In this paper we review various techniques of initialization. We also consider Lewis Fry Richardson's remarkable numerical forecast, and review the implications of initialization for his results.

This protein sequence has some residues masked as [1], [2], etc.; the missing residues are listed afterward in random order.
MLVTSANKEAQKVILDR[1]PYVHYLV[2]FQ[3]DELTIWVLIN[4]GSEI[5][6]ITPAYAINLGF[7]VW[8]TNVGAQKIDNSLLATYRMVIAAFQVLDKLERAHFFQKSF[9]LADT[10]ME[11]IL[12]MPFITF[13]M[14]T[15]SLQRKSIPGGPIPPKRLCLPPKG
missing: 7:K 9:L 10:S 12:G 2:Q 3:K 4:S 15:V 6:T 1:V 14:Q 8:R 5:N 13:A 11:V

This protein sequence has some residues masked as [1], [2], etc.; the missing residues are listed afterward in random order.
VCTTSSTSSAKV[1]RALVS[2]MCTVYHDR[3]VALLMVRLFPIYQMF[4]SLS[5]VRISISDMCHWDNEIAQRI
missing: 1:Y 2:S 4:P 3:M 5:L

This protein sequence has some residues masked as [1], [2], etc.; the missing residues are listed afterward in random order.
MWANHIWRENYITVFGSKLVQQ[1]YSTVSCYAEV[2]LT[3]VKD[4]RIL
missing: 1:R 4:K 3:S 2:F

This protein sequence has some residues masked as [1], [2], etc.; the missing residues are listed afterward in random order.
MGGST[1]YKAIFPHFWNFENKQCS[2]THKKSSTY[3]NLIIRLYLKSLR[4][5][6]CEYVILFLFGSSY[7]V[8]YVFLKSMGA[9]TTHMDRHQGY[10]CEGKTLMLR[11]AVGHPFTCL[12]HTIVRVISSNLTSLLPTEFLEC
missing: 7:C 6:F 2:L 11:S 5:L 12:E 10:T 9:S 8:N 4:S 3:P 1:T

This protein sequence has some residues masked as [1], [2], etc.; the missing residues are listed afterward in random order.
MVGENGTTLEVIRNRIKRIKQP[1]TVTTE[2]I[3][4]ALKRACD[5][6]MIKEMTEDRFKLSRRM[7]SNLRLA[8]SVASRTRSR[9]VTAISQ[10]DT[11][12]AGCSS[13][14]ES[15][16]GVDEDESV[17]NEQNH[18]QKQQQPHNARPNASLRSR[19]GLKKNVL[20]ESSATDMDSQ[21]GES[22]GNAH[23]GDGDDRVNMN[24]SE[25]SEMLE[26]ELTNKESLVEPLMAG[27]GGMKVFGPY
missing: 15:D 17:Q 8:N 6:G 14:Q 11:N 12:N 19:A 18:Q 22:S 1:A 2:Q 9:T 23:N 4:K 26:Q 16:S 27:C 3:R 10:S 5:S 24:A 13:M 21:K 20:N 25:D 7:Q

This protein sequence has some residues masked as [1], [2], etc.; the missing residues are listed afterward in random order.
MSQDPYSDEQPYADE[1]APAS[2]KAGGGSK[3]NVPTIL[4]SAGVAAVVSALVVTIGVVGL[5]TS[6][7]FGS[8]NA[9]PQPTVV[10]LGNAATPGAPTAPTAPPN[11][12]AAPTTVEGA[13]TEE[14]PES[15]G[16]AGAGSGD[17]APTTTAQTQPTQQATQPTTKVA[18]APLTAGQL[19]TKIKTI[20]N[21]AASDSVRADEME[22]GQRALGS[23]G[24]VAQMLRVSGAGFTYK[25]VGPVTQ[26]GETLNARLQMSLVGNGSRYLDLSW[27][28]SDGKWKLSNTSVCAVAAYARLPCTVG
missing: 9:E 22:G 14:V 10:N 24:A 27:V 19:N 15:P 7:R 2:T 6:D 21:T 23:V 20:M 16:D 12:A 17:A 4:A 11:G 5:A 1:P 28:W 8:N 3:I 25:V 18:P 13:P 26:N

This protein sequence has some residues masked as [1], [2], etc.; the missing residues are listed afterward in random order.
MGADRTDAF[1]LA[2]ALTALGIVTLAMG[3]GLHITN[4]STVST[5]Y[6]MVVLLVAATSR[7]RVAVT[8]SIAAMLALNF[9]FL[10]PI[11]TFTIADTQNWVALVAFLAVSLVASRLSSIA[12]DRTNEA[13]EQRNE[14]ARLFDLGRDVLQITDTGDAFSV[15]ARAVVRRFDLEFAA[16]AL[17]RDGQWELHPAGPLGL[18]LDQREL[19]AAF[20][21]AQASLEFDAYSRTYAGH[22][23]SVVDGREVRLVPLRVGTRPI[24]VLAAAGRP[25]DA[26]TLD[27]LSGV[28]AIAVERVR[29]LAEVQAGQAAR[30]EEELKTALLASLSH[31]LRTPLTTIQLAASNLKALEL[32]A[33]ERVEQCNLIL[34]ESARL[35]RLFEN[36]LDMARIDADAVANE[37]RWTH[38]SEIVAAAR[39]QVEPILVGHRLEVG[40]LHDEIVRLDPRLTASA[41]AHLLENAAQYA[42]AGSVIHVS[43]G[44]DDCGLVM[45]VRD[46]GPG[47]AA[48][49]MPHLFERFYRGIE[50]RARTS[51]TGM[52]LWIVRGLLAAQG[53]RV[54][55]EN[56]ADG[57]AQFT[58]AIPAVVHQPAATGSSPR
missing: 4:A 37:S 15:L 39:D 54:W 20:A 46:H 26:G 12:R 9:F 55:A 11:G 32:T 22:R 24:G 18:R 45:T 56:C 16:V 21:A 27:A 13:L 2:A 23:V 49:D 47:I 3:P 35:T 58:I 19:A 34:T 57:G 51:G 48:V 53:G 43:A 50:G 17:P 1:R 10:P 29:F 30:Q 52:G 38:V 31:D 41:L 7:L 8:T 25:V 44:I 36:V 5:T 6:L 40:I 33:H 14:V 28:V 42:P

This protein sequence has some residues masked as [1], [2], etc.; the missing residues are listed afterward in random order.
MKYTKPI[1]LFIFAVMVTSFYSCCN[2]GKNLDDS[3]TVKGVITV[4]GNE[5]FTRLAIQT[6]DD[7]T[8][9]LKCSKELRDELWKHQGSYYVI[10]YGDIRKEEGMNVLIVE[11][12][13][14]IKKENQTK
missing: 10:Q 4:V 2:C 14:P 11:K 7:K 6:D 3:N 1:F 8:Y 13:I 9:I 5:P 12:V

The story of Richardson's forecast, made about seventy years ago, is well known and is recounted in a recent biography by Ashford. Richardson forecast the change in surface pressure and other parameters at a point in central Europe, using the mathematical equations and observations valid at 0700 GMT on 20 May, 1910. He described his methods and results in his book "Weather Prediction by Numerical Process". His results implied a change in surface pressure of 145 millibars in 6 hours. As Sir Napier Shaw remarked, "the wildest guess ... would not have been wider of the mark ..." Yet, Richardson claimed that his forecast was "... a fairly correct deduction from a somewhat unnatural initial distribution"; he ascribed the unrealistic value of pressure tendency to errors in the observed winds, leading to a spuriously large value of the calculated divergence. This large tendency reflects the fact that the atmosphere can support motions with a great range of timescales.